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Thursday, 21 November, 2002, 00:55 GMT
India furious at militant's release
Indian commandos at Delhi parliament following December 2001 attack
Delhi blames the group for attacking India's parliament
India has reacted angrily to the release from house arrest of the founder and former leader of the outlawed Kashmiri militant group, Lashkar-e-Toiba.

Hafiz Mohammad Saeed was freed from six months detention on the orders of the High Court on Tuesday.

Hafiz Mohammad Saeed
Mr Saeed has been under house arrest since October
The court in Lahore ruled that his continued detention was unlawful.

But India says Pakistan is ignoring its international commitments.

A spokesman for India's Foreign Ministry, Navtej Sarna, said the release showed that Pakistan was not interested in tackling terrorism.

"There has hardly been any move to dismantle the terrorist infrastructure in Pakistan," he said.

Lashkar-e-Toiba is blamed for last year's attack on the Indian Parliament which brought the two countries to the brink of war.

"Holy war"

Speaking to reporters Mr Saeed said he would continue to support anti-Indian insurgents in Kashmir.

In remarks unlikely to find favour with the Pakistani authorities, he said every Muslim was obliged to wage holy war in Kashmir, territory which both India and Pakistan dispute.

Mr Saeed was arrested in May, shortly after two attacks in Indian-administered Kashmir which killed more than 30 people, including 25 Indian troops and their families.

He was returned to his home in Lahore at the end of October, but was under house arrest until the High Court intervened.


Pakistani law enforcement agencies... must ensure that those responsible for terrorist crimes are brought to justice

US State Department

"Jihad [holy war] is an article of faith for Muslims," he told reporters, hours after an armed guard had been removed from outside his house.

"How can we remain quiet when the Americans are leading an international campaign of violence against the Muslims?"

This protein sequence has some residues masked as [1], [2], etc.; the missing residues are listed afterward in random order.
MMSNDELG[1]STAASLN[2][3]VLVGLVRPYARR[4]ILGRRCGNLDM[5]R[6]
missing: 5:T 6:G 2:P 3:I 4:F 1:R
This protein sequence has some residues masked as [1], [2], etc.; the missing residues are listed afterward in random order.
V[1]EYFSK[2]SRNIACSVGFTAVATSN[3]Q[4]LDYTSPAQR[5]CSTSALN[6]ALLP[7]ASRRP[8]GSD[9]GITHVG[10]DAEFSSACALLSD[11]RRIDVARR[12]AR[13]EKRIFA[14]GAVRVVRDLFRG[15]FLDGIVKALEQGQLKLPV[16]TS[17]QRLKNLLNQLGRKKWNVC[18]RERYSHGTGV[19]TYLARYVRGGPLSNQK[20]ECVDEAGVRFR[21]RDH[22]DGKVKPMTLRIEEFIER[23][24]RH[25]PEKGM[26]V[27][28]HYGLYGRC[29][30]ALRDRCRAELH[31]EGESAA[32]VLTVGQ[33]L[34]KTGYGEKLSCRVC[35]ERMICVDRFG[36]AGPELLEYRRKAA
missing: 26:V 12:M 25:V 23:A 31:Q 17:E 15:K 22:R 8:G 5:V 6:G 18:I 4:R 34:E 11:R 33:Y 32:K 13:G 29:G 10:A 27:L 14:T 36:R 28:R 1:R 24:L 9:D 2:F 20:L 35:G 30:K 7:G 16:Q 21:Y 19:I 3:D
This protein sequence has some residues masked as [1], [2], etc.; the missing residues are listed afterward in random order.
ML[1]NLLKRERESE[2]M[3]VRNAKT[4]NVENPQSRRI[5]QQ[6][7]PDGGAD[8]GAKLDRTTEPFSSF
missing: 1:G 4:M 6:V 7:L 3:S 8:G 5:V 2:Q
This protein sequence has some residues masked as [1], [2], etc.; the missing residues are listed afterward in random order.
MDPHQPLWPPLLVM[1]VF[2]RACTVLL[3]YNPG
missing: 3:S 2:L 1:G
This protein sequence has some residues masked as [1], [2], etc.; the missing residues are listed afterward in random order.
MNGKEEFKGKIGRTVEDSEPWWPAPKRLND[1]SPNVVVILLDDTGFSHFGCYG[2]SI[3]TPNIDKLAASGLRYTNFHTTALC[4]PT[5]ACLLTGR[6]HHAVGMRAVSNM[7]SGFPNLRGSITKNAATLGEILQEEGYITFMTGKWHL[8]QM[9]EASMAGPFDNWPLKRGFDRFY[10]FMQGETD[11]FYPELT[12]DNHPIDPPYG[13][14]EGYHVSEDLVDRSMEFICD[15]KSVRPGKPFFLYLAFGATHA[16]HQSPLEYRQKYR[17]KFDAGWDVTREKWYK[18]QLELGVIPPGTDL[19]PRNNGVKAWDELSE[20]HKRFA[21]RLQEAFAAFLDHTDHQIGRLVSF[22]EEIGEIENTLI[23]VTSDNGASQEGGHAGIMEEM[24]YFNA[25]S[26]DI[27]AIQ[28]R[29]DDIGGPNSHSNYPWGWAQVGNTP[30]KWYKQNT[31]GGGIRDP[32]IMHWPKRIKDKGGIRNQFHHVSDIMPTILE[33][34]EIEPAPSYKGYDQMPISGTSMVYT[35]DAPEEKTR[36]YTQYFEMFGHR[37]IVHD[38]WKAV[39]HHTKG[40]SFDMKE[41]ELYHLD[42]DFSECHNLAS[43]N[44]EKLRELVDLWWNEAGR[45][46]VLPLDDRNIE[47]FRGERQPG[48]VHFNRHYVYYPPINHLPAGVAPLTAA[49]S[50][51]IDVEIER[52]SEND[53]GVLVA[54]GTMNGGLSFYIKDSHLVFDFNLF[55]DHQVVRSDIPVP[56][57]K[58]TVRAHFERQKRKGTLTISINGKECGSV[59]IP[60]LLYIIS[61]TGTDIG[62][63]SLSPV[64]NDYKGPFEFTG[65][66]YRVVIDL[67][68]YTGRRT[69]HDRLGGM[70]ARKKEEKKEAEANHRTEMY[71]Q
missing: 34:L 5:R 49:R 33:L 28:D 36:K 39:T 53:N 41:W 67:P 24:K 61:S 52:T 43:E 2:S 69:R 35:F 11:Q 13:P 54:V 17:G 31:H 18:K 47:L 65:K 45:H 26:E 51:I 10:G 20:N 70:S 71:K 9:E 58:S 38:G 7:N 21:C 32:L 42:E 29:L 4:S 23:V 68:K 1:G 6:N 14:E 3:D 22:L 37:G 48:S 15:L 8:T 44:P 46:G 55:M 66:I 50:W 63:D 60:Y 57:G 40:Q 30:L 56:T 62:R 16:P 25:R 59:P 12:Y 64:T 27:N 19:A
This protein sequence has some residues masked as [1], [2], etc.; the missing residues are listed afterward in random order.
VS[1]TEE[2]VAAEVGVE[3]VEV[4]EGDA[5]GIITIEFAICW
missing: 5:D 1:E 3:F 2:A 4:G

The BBC's Shahid Malik in Lahore says Mr Saeed's support for jihad in Kashmir, just after his release, will embarrass the Pakistani Government.

It has promised on a number of occasions to curb militants operating from its territory, and has been a close US ally in the war on terror since the 11 September attacks last year.

Following Mr Saeed's release, the United States told Pakistan it must ensure terror suspects faced justice.

"Pakistani law enforcement agencies, just like law enforcement agencies around the world, must ensure that those responsible for terrorist crimes are brought to justice," State Department spokesman Philip Reeker said.

In and out of jail

Lashkar-e-Toiba was banned in Pakistan along with four other militant Islamic groups after the parliament attack in Delhi.

Mr Saeed was detained in January, but released on court orders less than three months later.

Six weeks after that, however, he was back inside when tensions rose again following the attack on the Indian soldiers and their families.

Lashkar-e-Toiba has in the past admitted carrying out militant attacks on Indian targets in Indian-administered Kashmir.

Many observers believe the attacks were carried out in closed liaison with elements from the Pakistani forces, our correspondent says.

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See also:

18 Nov 02 | South Asia
13 Jan 02 | South Asia
03 Oct 02 | South Asia
13 Jan 02 | South Asia
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